US11/938,709 Active US7660793B2 (en) 2006-11-13 2007-11-12 Method and system for high performance integration, processing and searching of structured and unstructured data using coprocessors
US12/640,891 Active 2028-06-01 US8156101B2 (en) 2006-11-13 2009-12-17 Method and system for high performance integration, processing and searching of structured and unstructured data using coprocessors
US13/442,442 Active 2027-12-27 US8880501B2 (en) 2006-11-13 2012-04-09 Method and system for high performance integration, processing and searching of structured and unstructured data using coprocessors
US14/531,255 Active US9396222B2 (en) 2006-11-13 2014-11-03 Method and system for high performance integration, processing and searching of structured and unstructured data using coprocessors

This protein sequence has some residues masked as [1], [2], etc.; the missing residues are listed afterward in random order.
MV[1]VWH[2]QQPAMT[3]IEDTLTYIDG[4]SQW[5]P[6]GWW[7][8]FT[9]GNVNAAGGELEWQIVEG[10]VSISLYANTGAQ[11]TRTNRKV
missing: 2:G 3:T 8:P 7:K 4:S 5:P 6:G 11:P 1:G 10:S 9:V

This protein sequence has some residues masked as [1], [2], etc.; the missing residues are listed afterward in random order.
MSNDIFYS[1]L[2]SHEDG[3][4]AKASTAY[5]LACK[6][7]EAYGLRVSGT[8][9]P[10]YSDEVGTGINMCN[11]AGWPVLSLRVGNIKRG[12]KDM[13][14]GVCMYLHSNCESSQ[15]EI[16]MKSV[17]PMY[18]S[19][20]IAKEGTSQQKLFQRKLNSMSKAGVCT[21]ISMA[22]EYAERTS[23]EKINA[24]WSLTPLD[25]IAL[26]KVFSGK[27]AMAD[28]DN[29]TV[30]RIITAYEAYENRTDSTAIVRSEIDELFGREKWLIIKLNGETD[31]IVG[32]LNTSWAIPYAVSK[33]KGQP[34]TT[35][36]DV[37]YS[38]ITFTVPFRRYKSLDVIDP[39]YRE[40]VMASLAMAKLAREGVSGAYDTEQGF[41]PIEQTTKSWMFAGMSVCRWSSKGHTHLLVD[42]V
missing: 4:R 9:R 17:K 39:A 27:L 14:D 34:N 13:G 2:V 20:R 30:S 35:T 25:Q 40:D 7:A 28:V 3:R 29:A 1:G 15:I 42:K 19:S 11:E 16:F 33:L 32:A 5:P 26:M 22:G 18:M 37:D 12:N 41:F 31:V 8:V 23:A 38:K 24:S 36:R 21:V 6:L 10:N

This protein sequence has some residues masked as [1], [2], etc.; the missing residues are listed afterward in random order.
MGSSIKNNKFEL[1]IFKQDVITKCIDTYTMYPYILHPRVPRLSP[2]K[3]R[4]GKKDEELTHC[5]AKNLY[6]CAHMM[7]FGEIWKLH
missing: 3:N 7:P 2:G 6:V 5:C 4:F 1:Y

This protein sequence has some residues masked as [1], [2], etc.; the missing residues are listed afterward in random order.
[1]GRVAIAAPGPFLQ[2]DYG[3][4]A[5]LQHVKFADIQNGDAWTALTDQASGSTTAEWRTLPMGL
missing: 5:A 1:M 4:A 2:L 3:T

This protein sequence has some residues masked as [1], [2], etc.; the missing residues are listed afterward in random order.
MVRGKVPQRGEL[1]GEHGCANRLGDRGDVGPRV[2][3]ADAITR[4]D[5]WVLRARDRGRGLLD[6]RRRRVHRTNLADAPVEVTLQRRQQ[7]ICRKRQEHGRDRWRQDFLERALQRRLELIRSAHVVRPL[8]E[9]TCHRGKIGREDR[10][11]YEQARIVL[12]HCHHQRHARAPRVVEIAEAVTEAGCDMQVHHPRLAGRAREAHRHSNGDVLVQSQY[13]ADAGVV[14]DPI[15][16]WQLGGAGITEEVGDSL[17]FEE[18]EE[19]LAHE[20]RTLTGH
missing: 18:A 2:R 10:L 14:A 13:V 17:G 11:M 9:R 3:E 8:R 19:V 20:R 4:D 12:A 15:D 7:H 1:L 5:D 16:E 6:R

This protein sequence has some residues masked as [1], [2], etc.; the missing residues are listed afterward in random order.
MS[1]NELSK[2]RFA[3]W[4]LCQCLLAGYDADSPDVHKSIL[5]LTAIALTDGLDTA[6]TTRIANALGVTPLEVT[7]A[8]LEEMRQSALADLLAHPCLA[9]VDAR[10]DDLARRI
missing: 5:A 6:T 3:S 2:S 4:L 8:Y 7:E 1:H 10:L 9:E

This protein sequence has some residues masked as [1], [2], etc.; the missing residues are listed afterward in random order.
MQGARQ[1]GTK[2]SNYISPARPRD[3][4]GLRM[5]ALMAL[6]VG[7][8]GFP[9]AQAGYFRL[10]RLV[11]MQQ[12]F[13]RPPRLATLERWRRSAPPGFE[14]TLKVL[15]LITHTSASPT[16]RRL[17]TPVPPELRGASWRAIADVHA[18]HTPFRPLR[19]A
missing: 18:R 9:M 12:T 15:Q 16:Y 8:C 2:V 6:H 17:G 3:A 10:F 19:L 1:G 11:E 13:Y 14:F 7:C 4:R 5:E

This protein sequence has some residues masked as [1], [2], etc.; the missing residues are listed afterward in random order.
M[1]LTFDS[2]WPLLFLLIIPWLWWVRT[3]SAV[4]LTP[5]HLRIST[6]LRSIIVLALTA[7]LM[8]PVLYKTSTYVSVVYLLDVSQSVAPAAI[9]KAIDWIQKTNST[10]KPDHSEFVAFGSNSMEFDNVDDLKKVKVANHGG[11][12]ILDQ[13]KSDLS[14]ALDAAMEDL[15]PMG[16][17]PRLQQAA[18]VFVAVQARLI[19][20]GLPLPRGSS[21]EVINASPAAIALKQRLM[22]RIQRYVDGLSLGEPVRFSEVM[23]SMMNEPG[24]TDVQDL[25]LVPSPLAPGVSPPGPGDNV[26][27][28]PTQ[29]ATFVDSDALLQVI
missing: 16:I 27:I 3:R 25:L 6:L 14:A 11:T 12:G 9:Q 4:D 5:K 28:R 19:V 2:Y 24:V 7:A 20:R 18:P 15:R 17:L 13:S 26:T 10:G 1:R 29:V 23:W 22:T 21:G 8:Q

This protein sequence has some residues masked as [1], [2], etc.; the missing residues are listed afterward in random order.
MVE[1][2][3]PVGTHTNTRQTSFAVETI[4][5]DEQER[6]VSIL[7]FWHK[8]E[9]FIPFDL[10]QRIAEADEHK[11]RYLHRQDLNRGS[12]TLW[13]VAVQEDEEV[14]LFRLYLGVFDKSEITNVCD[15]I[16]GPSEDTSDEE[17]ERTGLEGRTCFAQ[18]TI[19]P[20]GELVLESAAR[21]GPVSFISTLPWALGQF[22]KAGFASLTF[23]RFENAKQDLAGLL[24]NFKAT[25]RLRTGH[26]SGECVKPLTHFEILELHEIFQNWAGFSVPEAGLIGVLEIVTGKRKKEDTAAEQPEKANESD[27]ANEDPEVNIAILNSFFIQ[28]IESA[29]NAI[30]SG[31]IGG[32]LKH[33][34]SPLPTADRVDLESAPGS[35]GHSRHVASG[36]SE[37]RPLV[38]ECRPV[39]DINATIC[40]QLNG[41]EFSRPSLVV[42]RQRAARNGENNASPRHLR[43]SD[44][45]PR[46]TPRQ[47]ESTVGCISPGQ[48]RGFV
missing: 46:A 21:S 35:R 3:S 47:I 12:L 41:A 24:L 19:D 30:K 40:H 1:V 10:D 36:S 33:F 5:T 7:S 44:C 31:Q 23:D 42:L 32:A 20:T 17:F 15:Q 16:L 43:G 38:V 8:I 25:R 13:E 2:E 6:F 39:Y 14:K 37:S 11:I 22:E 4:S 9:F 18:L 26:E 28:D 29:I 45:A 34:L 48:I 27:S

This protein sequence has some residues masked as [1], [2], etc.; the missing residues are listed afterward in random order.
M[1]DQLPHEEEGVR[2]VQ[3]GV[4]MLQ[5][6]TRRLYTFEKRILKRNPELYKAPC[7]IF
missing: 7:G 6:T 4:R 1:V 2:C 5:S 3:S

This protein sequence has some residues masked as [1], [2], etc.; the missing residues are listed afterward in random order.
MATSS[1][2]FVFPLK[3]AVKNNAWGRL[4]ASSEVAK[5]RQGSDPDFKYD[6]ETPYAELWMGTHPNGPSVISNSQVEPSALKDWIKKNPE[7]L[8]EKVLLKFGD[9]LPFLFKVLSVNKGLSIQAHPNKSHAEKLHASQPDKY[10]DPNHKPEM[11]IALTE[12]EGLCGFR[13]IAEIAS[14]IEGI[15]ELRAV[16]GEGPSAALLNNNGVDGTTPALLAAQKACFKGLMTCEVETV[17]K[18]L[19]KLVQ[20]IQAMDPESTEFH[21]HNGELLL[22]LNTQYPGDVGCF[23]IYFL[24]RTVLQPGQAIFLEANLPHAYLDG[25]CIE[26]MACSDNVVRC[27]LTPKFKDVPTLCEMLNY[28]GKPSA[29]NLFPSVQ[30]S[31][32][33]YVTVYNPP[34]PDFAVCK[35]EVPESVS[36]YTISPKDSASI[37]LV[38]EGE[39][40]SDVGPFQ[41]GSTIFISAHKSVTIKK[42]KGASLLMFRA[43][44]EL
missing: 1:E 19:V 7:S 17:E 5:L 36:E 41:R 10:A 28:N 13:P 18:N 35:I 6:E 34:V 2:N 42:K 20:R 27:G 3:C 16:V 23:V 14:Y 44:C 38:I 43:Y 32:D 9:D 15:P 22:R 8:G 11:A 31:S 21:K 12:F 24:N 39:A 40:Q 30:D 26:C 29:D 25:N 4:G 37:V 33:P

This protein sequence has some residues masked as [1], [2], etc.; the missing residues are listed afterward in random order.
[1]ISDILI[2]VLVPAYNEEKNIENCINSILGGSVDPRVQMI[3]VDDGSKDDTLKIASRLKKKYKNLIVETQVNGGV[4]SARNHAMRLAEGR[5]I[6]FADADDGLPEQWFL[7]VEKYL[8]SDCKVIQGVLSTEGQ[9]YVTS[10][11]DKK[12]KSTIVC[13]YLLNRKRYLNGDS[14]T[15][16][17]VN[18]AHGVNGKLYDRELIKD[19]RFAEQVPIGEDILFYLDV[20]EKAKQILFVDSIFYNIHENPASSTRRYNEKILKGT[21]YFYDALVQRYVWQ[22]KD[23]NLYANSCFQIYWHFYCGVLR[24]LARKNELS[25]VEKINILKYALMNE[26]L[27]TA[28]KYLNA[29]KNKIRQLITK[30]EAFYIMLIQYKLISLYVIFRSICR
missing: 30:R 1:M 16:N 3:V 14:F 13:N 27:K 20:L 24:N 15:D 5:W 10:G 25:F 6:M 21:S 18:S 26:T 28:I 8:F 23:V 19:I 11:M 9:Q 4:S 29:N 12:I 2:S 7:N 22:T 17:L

Family Applications After (1)

Application Number Title Priority Date Filing Date
US16/259,326 Pending US20190155831A1 (en) 2006-11-13 2019-01-28 Method and System for High Performance Integration, Processing and Searching of Structured and Unstructured Data

Country Status (1)

Country Link
US (6) US7660793B2 (en)

Families Citing this family (95)

* Cited by examiner, † Cited by third party
Publication number Priority date Publication date Assignee Title
US8095508B2 (en) 2000-04-07 2012-01-10 Washington University Intelligent data storage and processing using FPGA devices
JP2007524923A (en) 2003-05-23 2007-08-30 ワシントン ユニヴァーシティー Intelligent data storage and processing using the Fpga device